A divorce is a devastating event in the world of a California family. While the parents must work through the complicated steps of separating their lives, their children must learn to live new lives that place their parents in different households. Because divorce can be hard on youths the courts and their parents are required to preserve the children’s best interests when making decisions about their custody and care.
The best interests of a child are subjective and may look very different based on unique factors specific to the child or children in a particular custody case. For example, when evaluating how to establish a custody plan a court will consider the age of the child or children shared by the divorcing parties and the emotional connections that each of the children has with each of their parents.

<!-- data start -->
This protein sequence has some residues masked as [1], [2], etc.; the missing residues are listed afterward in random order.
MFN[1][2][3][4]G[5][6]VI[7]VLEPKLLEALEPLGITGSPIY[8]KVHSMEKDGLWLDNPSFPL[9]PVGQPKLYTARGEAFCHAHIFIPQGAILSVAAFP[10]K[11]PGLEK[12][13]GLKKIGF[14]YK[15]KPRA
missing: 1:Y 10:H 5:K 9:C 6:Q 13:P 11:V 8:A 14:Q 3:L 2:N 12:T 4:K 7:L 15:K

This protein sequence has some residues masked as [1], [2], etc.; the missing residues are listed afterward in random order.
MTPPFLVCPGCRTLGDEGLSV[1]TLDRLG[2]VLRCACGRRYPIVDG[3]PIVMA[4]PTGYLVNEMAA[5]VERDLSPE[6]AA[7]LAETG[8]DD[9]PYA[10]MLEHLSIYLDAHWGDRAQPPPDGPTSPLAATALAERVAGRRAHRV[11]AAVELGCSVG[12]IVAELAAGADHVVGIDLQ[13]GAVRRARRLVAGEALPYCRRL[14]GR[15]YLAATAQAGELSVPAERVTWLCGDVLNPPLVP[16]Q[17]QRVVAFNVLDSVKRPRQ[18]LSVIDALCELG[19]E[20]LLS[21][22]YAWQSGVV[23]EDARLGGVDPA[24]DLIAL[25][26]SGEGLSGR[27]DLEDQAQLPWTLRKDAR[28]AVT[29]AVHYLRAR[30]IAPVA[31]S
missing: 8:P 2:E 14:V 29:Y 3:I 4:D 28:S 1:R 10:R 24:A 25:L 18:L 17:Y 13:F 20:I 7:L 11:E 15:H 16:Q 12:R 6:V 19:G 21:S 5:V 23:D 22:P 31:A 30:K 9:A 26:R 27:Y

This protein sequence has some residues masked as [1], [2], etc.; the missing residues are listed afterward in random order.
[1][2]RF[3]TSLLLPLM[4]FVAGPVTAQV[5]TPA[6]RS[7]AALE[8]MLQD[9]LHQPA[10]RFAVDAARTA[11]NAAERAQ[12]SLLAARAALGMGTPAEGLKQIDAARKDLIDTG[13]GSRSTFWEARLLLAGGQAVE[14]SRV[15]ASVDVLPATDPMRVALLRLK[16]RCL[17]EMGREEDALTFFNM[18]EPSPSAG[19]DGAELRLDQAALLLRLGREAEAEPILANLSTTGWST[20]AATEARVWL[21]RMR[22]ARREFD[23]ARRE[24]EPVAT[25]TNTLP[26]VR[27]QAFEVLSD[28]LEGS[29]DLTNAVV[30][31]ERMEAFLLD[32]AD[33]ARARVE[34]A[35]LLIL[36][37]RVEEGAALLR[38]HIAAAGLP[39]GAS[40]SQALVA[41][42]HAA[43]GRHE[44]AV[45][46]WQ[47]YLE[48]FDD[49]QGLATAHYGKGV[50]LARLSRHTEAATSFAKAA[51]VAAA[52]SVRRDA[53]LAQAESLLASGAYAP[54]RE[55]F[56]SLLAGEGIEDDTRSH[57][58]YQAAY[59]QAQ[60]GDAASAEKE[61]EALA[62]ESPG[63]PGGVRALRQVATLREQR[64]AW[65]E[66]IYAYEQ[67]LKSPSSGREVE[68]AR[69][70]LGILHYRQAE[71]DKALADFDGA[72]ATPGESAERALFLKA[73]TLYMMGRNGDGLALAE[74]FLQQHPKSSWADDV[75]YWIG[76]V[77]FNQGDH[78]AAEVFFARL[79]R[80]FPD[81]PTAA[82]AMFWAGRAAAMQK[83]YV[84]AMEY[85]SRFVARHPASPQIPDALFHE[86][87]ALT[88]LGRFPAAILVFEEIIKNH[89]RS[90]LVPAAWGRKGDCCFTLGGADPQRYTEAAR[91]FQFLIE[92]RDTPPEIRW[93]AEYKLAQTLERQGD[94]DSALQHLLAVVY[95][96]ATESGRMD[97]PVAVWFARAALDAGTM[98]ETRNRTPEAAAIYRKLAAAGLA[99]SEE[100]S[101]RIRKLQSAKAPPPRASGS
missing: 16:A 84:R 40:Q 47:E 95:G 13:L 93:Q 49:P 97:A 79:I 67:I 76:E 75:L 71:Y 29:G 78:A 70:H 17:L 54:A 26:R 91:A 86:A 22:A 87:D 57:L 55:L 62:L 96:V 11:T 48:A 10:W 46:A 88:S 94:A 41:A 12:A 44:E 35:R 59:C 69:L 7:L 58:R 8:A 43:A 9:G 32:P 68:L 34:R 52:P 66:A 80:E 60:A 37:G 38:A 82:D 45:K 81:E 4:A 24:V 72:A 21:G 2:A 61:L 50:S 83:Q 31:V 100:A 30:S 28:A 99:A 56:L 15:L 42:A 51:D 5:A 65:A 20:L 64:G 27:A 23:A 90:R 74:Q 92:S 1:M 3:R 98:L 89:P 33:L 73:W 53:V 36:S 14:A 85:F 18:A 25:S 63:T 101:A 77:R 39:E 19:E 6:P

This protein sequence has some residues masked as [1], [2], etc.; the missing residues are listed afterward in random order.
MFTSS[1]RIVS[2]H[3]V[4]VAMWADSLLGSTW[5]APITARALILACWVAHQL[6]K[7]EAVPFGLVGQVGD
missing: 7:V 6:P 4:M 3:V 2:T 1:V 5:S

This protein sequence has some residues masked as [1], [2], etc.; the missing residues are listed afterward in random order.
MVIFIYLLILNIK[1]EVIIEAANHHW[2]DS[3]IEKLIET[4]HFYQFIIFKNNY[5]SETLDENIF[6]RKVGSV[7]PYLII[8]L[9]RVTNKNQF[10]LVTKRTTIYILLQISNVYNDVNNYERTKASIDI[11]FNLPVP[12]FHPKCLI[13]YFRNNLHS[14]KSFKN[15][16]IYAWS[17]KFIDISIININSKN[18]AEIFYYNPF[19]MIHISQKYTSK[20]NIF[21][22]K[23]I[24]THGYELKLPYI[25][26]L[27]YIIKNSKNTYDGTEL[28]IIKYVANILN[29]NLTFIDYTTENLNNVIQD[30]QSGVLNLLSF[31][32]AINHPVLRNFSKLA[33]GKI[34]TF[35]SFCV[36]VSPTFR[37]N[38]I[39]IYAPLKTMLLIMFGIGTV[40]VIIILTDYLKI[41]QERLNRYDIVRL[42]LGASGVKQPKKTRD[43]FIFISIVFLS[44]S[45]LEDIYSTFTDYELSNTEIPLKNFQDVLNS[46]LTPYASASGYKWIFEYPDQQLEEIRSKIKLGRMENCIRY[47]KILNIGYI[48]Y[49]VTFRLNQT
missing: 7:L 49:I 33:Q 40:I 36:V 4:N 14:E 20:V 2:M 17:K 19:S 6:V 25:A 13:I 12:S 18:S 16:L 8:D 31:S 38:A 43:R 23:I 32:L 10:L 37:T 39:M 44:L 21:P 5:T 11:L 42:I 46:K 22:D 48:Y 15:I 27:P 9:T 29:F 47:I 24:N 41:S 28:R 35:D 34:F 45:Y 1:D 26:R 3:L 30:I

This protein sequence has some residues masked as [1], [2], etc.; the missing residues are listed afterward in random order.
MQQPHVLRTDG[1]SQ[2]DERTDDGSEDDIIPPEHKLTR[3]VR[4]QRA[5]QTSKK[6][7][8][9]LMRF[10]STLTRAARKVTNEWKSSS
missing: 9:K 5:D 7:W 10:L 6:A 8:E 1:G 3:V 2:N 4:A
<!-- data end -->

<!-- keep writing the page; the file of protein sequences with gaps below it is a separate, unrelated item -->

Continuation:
Also, courts will address specific health concerns or needs of the children. If a child suffers from an illness or condition and one parent is better suited to provide care in that capacity then a court may consider that factor in favor of placing the child with that parent.
Courts do not look to upset the lives of children when they make custodial decisions and for that reason they will look into ways to keep kids at their regular schools and connected to their familiar communities. However, a court that finds a history of violence or abuse associated with one parent will consider that important factor when making a final determination.
A child’s best interests will depend on their unique characteristics. Courts therefore must view each child custody case on its merits to ensure children’s needs are met. Parents and their legal representatives can advocate for their children’s interests as well as these matters are addressed in court.